This image is of a fairly typical eCommerce page - images and text laid out in sections. The text below the first image has the text “Zen Pain Relief Herbal Gel - 40g” (all in capitals, which I find a bit hard to read), followed the snippet which reads “Zen Pain Relief Herbal Gel is a powerful…”. The snippet is mostly just the caption repeated. I wonder if a better alternative might be to make the full description start ..
"A powerful pain relief for injury, muscular cramps and strains, Zen Pain Relief Herbal Gel contains Arnica montana flower, Spatholobus suberectus stem, Boswellia carterii stem bark resin as well as many other ingredients which assist with muscle and pain relief."
That should reduce the repetition on category pages and better explain the product at the same time. If your site is a bit like this one, perhaps you should try this idea with one or two items. Then check it out with a “customer” hat on to see if it makes the page more helpful and seem less cluttered.
Anything you can do to convey information and make your customers life a little easier can only help your eCommerce site be more successful.
As chance would have it, when I checked my letterbox this morning there were business cards from two tree services (see the image above). I’m not in the market for a tree surgeon so I had no particular interest in these businesses other than professional curiosity.
Anything interesting about the cards? The colours were very similar (coincidence or the same designer?), as were the services offered. The lack of distinction makes the cards (and by inference the businesses) largely forgettable. Neither card shows a website or an email address. The only form of communication on offer was a mobile phone number.
Even if you needed a tree lopped when the cards arrived, would you just reach for the phone and ask for quote? There may be some that would but I am not one them. I think some research is required to see how long they’ve been in business, if they are licensed, have they tackled jobs similar to mine and what sort of reputation they may have.
There was nothing to this effect on the cards, so I was then off to the search engines to see if I could separate them.
This exercise was spectacularly unrewarding. Neither have a website that I could find. I found one referenced on TrueLocal. They had even claimed the listing and had uploaded a generic photo of a large tree. There was little else on offer. Very little advantage gained by this effort.
It seems both businesses are attempting to get lucky using “the right place at the right time” marketing strategy. In this instance putting a business card in a letterbox and hoping the home owner needs one of the services listed on the card and is impetuous enough to dial a phone number. This might work for the lower end, less specialised services offered (rubbish removal, gutters cleared, etc), but the chances of success for the more substantial tasks are less likely.
If the big paying jobs are tree lopping / trimming services, it might be more lucrative to target suburbs where trees abound. It has been a long time since the Inner West suburbs of Sydney have been a forest.
What would make you call one of these operators?
Some of the regular readers will have read reference Matt Cutts elsewhere on this blog. He is head of the Google Web Spam Team. (No! He is not in charge of spamming people). In many ways he is the face of Google, and certainly he is one of the most important of the talking heads in the SEO world, and is particularly relevant as he gives the Google perspective. In short, if he says “jump”, the SEO world asks how “high?”.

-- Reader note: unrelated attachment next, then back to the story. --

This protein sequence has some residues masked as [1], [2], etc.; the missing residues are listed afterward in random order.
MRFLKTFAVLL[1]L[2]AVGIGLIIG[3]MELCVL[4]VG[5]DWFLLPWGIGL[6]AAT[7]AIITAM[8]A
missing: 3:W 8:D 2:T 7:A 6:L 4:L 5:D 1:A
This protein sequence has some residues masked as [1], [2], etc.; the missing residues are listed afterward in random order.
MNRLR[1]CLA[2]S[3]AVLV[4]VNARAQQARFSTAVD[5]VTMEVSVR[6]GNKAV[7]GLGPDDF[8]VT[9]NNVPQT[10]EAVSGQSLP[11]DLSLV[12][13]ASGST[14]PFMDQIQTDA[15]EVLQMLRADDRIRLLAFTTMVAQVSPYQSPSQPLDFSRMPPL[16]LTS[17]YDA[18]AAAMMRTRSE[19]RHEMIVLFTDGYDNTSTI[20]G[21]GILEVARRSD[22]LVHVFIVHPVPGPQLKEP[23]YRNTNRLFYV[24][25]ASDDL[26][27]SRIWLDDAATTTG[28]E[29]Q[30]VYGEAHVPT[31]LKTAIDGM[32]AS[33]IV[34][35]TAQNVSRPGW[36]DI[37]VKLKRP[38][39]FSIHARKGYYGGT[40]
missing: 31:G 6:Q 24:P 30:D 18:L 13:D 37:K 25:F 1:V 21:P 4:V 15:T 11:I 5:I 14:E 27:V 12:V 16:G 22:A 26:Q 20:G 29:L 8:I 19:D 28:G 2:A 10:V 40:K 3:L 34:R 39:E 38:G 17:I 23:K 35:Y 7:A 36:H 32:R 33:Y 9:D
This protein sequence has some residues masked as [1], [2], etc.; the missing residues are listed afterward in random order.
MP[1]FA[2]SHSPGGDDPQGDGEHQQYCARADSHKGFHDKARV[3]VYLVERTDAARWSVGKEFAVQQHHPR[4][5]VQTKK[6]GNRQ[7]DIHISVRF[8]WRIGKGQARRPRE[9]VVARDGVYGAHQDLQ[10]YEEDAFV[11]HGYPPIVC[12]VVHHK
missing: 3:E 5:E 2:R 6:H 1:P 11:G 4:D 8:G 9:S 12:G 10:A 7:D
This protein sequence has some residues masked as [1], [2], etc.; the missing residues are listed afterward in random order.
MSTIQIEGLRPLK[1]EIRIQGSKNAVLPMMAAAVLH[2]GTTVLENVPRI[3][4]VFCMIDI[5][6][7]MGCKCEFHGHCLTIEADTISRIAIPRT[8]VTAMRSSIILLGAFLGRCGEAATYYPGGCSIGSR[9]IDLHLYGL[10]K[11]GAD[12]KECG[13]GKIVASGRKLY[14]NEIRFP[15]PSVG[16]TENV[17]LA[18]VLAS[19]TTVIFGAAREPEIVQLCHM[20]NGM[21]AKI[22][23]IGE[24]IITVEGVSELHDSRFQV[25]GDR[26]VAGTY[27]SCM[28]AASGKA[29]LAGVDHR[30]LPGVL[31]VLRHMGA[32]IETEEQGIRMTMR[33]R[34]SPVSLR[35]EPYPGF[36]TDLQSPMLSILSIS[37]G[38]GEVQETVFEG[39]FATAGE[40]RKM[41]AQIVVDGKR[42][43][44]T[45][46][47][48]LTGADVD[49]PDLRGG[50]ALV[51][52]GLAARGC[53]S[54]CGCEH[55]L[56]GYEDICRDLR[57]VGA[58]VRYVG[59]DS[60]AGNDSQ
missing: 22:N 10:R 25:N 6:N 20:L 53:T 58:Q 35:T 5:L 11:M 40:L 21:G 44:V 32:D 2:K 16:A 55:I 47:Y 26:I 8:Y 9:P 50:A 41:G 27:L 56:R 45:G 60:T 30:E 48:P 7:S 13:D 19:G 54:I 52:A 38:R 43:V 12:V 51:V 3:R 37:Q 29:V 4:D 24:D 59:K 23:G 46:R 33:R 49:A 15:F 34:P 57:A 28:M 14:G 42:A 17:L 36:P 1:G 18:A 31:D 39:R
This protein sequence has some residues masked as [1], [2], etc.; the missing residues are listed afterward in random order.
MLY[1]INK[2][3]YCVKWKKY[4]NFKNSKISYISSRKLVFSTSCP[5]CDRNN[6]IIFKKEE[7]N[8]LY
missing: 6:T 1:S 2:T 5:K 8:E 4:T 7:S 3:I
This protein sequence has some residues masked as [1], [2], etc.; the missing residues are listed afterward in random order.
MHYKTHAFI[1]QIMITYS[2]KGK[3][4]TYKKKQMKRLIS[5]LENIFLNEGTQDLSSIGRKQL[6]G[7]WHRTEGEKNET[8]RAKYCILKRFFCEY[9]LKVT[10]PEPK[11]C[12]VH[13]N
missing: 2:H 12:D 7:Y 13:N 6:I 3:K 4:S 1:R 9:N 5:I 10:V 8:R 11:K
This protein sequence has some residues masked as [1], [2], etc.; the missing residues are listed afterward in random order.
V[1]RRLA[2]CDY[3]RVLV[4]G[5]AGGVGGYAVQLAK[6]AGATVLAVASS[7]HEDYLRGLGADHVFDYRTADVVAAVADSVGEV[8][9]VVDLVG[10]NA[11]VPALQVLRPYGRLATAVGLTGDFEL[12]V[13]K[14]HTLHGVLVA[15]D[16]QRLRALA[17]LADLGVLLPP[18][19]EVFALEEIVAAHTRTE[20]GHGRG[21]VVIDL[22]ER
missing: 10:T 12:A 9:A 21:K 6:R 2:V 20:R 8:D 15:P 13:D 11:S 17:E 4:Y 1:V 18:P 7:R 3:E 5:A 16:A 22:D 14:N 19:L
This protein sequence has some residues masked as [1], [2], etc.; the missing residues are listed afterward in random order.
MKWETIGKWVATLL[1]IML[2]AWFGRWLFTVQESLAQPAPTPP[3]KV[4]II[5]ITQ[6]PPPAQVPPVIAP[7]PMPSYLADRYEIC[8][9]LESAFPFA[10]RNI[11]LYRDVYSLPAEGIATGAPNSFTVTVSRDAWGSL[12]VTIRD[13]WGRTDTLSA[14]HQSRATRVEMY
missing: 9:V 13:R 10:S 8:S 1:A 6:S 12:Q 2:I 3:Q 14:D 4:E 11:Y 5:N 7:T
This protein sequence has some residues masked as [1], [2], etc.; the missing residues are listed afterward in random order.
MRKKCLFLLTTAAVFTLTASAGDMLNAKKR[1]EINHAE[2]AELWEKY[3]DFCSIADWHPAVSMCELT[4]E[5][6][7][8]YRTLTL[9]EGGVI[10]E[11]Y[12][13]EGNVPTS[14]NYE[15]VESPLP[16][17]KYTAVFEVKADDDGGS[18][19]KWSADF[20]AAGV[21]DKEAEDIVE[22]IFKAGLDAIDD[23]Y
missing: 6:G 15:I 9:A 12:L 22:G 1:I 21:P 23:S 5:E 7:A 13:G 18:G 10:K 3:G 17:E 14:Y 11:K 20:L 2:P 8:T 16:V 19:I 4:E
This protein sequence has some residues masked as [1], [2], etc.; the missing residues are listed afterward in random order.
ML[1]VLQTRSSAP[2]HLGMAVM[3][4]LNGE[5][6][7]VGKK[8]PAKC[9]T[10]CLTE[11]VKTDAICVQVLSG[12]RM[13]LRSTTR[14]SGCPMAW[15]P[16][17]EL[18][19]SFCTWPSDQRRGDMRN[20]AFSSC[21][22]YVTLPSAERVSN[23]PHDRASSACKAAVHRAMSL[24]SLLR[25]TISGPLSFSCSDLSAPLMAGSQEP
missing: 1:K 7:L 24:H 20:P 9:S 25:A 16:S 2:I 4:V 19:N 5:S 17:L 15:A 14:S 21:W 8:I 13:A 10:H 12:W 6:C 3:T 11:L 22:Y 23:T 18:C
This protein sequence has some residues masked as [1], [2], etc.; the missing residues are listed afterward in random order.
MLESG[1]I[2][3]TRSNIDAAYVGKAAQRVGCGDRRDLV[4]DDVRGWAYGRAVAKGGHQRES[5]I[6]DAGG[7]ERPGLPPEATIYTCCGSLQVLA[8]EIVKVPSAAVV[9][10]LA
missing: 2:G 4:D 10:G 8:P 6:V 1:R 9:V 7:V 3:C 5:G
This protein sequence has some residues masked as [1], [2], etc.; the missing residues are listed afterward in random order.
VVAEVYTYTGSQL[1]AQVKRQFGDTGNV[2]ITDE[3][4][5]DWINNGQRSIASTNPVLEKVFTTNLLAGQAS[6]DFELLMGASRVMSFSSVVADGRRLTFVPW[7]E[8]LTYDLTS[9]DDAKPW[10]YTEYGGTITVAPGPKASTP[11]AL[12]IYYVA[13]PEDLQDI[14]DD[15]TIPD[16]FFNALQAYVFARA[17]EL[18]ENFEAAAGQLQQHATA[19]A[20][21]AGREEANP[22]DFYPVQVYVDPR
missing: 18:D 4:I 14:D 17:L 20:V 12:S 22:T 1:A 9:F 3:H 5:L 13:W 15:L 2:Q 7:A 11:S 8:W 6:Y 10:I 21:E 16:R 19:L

So if I say older sites may not keep their ranking indefinitely because Matt Cutts said it you know I’m serious. But in case there’s any doubt, here it is straight from the Google guy’s mouth.
Matt talks about the site template. That shouldn’t be interpreted to mean, a facelift to a website you will give an immediate boost in the rankings. Matt doesn’t focus just on the layout from a style perspective but mentions several times the user experience. This can cover page load speed, graphic appeal, good navigation and useful content.
In days past, I would have said these on-page factors make it easy for Google to find your content. That is still true, but probably more important these days is the way these factors keep visitors to the site - consuming the content.
Why is the consumption of content important? Some SEOs talk about “pogo sticking”, meaning a visitor jumping between Google search results and the sites in the result set in quick succession. Google takes this as an indicator that none of the sites visited satisfied the users requirements for that search. If enough visitors pogo stick in and out of your website for a narrow set of keywords, your site will fall in rank. This means over time your ranking and traffic levels will fall.
It is true, both old and new sites can experience this impact. But tastes and expectations change over time, even in older demographics. Good colours, smart layout, good navigation and good content are always rewarded. Over time what is consider good or smart may change.
Is your website up to the challenge?
This article is challenging - Can Freelance Writers Really Fix Your Internet Reputation Problem?
It is written by a copywriter but it argues a copywriter may not be the best solution to an internet reputation problem (I agree). Instead the writer argues a better solution may be a company that specialises in that particular corner of the internet (I don’t agree).
By the way, the article is published on a platform (Ezine Articles) that itself has a reputation problem at least with Google. The site is built on accepting submissions from almost any source and on a myriad of topics. Unfortunately, the majority of the articles are very light weight and seem more focussed on building inbound links for companies mentioned in the articles than they are about publishing valuable content for the visitors to the site. Google has seriously devalued the value of any links from the site, to the point where these links seem to be associated with penalties.